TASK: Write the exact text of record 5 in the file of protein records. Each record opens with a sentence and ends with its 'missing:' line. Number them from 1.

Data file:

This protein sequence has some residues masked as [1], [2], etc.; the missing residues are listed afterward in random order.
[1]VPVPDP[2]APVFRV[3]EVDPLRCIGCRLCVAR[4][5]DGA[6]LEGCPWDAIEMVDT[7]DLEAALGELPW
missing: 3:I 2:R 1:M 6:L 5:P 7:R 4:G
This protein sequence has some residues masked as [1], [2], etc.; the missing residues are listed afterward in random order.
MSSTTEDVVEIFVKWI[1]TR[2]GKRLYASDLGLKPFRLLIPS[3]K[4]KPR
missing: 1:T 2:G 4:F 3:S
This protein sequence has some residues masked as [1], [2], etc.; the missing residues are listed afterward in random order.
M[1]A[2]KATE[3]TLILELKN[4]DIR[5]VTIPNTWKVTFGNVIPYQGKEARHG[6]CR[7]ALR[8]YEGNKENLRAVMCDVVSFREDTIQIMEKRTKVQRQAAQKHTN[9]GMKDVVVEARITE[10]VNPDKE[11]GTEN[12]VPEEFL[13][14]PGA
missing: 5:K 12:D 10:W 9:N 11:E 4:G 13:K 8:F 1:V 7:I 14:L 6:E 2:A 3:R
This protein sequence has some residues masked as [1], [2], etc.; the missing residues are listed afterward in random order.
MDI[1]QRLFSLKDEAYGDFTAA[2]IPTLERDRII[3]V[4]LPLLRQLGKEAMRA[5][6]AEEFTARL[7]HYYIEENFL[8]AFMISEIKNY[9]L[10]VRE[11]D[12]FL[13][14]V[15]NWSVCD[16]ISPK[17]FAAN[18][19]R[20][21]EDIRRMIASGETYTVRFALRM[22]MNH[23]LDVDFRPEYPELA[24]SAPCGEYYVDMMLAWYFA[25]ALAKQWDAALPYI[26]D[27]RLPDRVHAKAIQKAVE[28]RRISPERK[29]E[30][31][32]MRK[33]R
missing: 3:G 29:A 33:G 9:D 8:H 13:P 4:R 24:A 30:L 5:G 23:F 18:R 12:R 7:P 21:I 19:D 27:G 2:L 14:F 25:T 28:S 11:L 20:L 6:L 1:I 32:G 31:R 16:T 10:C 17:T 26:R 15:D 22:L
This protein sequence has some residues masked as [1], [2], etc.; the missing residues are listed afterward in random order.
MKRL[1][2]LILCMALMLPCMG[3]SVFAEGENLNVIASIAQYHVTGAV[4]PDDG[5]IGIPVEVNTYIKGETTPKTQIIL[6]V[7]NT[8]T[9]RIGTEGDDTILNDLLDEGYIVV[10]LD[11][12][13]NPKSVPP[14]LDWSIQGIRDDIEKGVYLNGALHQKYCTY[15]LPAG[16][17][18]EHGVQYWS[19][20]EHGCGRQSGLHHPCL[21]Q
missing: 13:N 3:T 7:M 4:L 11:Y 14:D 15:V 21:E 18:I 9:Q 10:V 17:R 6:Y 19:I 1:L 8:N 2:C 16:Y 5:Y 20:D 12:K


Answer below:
This protein sequence has some residues masked as [1], [2], etc.; the missing residues are listed afterward in random order.
MKRL[1][2]LILCMALMLPCMG[3]SVFAEGENLNVIASIAQYHVTGAV[4]PDDG[5]IGIPVEVNTYIKGETTPKTQIIL[6]V[7]NT[8]T[9]RIGTEGDDTILNDLLDEGYIVV[10]LD[11][12][13]NPKSVPP[14]LDWSIQGIRDDIEKGVYLNGALHQKYCTY[15]LPAG[16][17][18]EHGVQYWS[19][20]EHGCGRQSGLHHPCL[21]Q
missing: 13:N 3:T 7:M 4:L 11:Y 14:D 15:V 21:E 18:I 9:Q 10:V 17:R 6:Y 19:I 1:L 8:N 2:C 16:Y 5:Y 20:D 12:K